Actually, it’s the chickens coming home to roost. Allow me to explain.
Since 2000, I’ve noticed that the DNC has depended more and more upon large donors to make their numbers. The days of “a zillion small donors” were coming to an end for the DNC starting with the Gore campaign. Why? Well, let’s cut to the chase: Since the Gore campaign, the DNC has run candidates who aren’t really that good at retail politics. They’re high-n-mighty speechifying elitists who confab with their educational cohort - Ivy Leaguers in business, government, universities, etc. But actually rub shoulders with the unwashed? Uh, no.
Meanwhile, the GOP started to get more and more of their money from small (< $1K) donors.
Just as with tax revenues in states like CA, when the “big money” runs into trouble or they decide to no longer play the game, suddenly the party that depends on the whales is in a deep, deep deficit situation.
That’s the DNC’s position today: The big bucks people, especially some of the sources on Wall Street and in business, aren’t giving to the DNC any more. They’re not giving to the Obama campaign. Both the Obama campaign and the DNC are finding that the little people aren’t buying their pablum - which is why they keep trying to make this election about the whole “war on women” jazz all the time. The DNC/Obama team MUST be in a position where they sell themselves as the salvation, the last bulwark against those nasty Republicans who are going to set up shop in single women’s tingly bits.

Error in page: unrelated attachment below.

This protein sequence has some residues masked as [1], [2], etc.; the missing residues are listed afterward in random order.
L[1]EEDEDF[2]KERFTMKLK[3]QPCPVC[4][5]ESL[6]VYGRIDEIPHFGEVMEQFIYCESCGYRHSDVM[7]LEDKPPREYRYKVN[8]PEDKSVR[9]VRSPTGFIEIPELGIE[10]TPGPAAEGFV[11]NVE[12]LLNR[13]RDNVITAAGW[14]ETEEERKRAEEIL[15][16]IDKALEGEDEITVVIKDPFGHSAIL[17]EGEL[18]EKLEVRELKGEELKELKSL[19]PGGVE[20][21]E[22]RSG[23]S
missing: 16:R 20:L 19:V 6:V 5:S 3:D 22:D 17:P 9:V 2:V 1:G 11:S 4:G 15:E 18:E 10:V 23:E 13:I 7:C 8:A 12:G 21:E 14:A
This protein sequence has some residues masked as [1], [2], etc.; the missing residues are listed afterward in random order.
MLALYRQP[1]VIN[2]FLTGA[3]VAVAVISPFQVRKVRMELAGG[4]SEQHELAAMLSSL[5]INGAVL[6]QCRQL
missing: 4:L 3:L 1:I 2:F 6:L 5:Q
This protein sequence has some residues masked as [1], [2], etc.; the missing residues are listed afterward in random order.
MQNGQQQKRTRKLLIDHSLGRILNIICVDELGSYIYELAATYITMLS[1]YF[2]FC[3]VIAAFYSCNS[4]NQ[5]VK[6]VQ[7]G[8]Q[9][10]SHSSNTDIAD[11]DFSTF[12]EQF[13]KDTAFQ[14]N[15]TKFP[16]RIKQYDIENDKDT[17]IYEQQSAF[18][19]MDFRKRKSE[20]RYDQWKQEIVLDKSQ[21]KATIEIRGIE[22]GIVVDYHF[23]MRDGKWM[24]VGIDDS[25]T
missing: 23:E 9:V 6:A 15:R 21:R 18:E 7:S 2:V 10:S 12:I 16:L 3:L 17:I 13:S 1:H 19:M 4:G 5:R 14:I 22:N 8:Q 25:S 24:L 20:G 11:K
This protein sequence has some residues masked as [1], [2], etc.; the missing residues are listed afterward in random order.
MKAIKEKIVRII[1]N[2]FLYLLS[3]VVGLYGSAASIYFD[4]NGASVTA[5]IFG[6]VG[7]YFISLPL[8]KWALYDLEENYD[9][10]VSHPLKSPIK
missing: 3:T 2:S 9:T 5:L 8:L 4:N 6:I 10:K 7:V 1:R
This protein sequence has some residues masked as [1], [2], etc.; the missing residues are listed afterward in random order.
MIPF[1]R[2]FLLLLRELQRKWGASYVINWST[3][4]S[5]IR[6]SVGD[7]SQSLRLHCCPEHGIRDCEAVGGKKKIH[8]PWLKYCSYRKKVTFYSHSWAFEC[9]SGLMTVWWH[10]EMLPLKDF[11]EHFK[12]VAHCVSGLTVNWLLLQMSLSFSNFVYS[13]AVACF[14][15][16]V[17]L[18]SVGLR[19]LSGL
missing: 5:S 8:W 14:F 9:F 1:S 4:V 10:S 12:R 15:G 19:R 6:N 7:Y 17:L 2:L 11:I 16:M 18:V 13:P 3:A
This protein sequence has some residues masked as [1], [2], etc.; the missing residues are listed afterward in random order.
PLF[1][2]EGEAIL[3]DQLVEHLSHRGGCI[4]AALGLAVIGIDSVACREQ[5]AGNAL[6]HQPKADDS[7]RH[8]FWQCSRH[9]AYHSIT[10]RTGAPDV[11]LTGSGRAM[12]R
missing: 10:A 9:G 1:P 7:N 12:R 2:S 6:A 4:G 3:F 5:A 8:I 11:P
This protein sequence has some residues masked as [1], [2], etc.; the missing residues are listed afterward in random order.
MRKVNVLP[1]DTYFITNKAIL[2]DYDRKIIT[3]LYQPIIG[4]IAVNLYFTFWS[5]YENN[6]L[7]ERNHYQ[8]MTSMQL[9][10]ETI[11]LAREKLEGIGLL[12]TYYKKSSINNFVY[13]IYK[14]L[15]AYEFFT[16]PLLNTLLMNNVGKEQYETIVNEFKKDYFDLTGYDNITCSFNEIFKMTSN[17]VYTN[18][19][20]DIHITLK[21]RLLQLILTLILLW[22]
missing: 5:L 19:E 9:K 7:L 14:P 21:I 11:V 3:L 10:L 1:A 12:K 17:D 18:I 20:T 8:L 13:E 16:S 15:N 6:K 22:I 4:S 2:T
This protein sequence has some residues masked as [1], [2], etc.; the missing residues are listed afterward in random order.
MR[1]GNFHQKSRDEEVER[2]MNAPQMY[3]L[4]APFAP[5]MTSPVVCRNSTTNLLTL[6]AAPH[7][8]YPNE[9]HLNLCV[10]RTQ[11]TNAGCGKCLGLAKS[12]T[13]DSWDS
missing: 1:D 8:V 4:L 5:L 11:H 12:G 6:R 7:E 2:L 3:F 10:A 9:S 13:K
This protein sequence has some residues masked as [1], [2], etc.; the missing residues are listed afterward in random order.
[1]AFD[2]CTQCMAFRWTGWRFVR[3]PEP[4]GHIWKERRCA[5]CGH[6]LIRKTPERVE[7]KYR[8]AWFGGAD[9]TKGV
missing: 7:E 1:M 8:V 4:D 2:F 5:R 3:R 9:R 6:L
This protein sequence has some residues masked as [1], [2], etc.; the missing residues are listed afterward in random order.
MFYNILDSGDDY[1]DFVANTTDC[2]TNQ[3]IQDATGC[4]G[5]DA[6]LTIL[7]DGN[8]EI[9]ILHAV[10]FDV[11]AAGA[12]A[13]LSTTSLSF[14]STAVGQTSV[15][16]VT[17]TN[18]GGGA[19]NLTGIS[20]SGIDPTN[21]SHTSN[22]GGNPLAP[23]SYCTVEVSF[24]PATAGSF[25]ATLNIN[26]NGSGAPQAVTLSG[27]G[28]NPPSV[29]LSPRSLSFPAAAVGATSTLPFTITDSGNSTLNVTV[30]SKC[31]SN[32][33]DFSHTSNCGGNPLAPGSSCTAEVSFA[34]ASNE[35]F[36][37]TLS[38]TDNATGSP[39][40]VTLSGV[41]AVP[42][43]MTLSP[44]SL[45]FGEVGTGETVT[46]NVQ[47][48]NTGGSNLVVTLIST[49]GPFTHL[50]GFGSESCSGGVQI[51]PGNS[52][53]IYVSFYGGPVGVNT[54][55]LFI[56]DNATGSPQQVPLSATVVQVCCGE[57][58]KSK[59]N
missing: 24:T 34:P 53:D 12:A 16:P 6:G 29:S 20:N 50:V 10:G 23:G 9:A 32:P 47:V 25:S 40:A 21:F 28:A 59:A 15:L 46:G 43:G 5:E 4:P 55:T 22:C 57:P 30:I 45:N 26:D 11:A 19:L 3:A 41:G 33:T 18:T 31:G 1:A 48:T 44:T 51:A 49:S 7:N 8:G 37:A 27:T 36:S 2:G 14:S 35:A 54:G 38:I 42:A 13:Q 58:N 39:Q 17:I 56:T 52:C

> the little people arent buying their pablum
The “little people” aren’t buying much of anything these days. We’ve watched our purchasing power cut almost in half in the last four years.
Gasoline, Diesel, heating oil, and gas have more than doubled, raising the prices on everything that depends on these fuels, from farming, to shipping, to manufacturing.
Meanwhile, jobs are scarce, and people are living hand-to-mouth.
All those enthusiastic undergrads in the first 0bama campaign are still living with their parents and working the same menial jobs they had when they were undergrads, if they even have jobs at all.